Good luck in finding a solution!

                      Comment


                      • #12
                        I also put a good breastplate on these horses and do not tighten the girth quickly or even as tight as I might on other horses.
                        ** Tact is the ability to tell someone to go to hell in such a way that they look forward to the trip. ~Winston Churchill? **

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                        • #13
                          RedRyderKy any update?

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                          • #14
                            Just a thought... I've known 2 horses that got their front legs hung up on the strap of their breastplate that runs between their front legs when jumping. Their legs never unfolded and they crashed on their face. In one case the rider had no idea what happened until they slow mo-ed the video. FWIW, watching that video in slo-mo made me switch to the old school polo breastplate.

                            Comment


                            • #15
                              I had an OTTB that "hopped" after girthing, clearly very uncomfortable, but rode fine. Vet felt that the girth was impinging on a nerve behind the elbow. Strangely -- over the years I found that this behavior was tied to the change in seasons (would appear in april and oct like clockwork). I did keep the girth fairly loose on him, he had a great shoulder and the saddle stayed put.

                              What you are describing sounds serious. I would find a good lameness vet and do a thorough neuro.
                              http://behindthebitblog.com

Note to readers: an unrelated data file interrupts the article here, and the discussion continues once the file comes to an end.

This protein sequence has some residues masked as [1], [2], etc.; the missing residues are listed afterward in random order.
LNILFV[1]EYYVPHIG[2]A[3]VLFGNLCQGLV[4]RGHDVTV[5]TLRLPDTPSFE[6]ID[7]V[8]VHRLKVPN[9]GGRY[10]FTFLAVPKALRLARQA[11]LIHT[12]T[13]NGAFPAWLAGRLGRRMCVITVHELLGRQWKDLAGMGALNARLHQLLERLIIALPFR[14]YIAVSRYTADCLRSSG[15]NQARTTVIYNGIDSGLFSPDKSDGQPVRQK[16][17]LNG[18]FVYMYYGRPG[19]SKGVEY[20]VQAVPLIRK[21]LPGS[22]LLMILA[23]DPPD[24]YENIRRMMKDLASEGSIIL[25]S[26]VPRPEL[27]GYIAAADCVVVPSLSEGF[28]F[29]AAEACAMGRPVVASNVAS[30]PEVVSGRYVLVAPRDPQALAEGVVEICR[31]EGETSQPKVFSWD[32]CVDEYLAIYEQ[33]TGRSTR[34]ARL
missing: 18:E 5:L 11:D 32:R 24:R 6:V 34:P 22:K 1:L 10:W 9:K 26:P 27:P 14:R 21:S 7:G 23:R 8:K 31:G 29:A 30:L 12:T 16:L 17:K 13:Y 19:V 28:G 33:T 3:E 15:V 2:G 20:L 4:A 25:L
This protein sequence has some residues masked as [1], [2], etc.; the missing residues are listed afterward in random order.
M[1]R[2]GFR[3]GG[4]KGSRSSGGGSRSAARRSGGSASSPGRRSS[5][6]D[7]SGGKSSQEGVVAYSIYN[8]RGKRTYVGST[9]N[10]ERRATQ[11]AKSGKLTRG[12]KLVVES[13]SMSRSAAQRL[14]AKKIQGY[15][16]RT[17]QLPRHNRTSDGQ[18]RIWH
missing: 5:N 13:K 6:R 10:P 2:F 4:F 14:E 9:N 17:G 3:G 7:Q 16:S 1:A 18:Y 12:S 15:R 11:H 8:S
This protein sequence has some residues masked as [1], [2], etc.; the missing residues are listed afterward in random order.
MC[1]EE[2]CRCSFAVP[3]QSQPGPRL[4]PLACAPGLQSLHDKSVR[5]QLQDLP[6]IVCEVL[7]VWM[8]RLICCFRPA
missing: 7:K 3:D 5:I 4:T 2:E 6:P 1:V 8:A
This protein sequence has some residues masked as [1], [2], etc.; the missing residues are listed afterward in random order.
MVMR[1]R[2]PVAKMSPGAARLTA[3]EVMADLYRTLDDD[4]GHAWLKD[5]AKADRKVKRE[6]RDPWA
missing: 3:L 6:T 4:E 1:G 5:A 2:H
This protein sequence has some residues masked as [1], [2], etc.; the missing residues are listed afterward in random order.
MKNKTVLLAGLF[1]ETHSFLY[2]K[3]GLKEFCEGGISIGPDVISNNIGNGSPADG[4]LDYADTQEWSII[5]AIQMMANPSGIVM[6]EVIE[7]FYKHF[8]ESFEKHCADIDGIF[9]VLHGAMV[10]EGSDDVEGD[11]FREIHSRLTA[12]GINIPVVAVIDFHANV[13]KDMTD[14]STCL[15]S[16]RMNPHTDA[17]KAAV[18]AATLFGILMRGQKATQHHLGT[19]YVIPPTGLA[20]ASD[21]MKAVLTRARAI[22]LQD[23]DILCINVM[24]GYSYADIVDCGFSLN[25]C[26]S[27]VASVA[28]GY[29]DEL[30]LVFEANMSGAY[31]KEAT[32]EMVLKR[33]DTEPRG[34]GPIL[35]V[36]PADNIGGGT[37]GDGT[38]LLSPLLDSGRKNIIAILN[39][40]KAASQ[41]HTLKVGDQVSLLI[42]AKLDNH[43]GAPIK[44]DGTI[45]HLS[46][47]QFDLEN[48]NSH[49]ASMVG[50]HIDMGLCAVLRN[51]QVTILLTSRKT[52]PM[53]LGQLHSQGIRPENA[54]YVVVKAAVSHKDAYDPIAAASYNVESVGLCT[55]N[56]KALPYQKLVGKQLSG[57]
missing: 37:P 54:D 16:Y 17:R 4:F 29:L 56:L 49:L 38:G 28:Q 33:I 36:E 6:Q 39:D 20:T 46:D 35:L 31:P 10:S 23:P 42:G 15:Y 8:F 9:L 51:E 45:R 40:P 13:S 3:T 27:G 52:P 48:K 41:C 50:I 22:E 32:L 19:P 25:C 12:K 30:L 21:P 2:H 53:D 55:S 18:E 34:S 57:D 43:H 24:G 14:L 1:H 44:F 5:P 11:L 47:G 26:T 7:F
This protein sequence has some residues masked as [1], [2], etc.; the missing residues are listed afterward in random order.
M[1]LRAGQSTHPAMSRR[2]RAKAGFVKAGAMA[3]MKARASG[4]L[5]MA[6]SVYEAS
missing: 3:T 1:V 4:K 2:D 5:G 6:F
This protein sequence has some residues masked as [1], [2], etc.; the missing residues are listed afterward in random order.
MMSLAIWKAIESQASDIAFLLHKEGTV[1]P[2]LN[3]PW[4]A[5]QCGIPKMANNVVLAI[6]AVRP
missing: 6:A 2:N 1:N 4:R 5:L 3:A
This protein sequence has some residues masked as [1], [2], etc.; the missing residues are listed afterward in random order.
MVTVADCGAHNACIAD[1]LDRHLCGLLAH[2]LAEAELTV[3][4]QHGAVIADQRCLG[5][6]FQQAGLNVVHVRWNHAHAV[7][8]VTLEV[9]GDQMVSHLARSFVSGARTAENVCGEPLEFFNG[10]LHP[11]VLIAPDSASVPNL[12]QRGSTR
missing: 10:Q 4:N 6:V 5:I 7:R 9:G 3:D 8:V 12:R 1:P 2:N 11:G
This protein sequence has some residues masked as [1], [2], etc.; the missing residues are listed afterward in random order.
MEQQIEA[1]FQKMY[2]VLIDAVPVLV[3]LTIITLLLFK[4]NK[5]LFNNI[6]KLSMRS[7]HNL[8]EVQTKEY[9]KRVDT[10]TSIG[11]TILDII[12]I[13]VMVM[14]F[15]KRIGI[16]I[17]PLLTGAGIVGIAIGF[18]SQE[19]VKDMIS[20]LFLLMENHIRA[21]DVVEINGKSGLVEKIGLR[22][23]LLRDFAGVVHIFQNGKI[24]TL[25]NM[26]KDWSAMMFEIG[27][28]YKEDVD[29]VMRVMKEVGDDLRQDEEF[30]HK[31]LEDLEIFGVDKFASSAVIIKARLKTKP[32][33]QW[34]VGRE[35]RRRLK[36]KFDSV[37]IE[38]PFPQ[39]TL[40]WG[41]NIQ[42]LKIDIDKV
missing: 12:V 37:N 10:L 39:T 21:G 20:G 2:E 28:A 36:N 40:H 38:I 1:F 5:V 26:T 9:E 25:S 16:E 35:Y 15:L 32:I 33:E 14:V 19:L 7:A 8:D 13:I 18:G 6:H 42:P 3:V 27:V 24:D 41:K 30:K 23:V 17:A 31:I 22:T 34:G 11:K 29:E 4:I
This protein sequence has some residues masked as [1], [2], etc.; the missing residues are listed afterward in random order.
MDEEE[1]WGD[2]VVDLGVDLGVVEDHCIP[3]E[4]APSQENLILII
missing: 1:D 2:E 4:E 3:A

Dressage, riding, sport horse blog
                              BTBbrowbands.com
                              Unique browbands for dressage and hunter riders

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                              • #16
                                I have never seen this in my life. There is something terribly wrong. I would not ask this horse to jump again. You are lucky that the rider was not hurt.
                                It is better to ride 5 minutes a day than it is to ride 35 minutes on a Sunday.

                                Comment


                                • #17
                                  Originally posted by staceyk View Post
                                  I had an OTTB that "hopped" after girthing, clearly very uncomfortable, but rode fine. Vet felt that the girth was impinging on a nerve behind the elbow. Strangely -- over the years I found that this behavior was tied to the change in seasons (would appear in april and oct like clockwork).
                                  I always noticed a worsening in my gelding's girth issues around those times too - it was always a problem but seemed to get worse then, and I wondered if some just get super sensitive around shedding season or something.

                                  One of the things I wanted to try and never did was one of those elbow relief type girths with the elastic panel under the belly instead of at the buckles.

                                  "smile a lot can let us ride happy,it is good thing"

                                  My CANTER blog.